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mark28209

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  1. Very successful experiment: 1.25 lb collards, stems removed, cut into ribbons, bagged with 2T butter, 1 hour @ 185. Although there was some loss of color per Keller, they were mighty darn fine greens, lush, silky with a heightened sweetness that I have never noticed in my traditional preparation. Having gone native he'ah in Cha'lut, I have been doing my greens in smoked-pork-infested water. I am going to experiment with some of my pulled pork bits in the bag (as I do with brussel sprouts), maybe (partially) substituting bacon fat for butter, hopefully not to overwhelm the sweetness. Color issue aside, worth a try.
  2. Gotta think SV could produce great greens, esp. collard and kale, but can't find any references to either collard or kale in this topic, the eG SV index, nor any luck with more broad searching. I'm guessing 185F as a starting point but have no idea about time, 1 hour maybe. I'm thinking of trimming/chopping/bagging them with a small amount of crumbled bacon, planning to add vinegar (type TBD), etc. ex-bag. Any suggestions or links?
  3. Why do you use the quantity of oil you do? I would have thought far less would be needed if you wanted to keep the tuna wrapped in oil in the bag? What is the benefit of this approach?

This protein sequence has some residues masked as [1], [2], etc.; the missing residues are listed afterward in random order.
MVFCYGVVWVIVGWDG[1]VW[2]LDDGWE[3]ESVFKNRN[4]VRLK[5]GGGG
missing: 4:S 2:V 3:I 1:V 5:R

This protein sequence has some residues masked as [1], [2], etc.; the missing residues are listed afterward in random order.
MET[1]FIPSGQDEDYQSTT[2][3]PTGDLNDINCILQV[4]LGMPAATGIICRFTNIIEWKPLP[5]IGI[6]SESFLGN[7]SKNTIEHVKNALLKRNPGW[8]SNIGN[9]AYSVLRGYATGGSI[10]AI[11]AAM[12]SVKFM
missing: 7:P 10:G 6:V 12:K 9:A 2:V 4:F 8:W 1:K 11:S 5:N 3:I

4. Hi Torolover, No, I haven't done pork belly (as yet) but it seems a major hit. My personal taste preferences drift away from significant fatty bits, even with the magic of SV. I did batches of short ribs when I first got my SVS. Too rich for this guy's blood. But DO the belly . . . and post your results. The Momofuku technique certainly works marvelously . . . but there ain't no smoke in them thar hills. I've tried Momofuku with some liquid smoke when I haven't had 20+ hours lead time. Very good but nowhere near my combo of SV and traditional smoking. Do you have access to a smoker? If you don't, I would personally stick with Momofuku over SV for the texture and flavor complexity that you get with the final heat blast. Cheers, Mark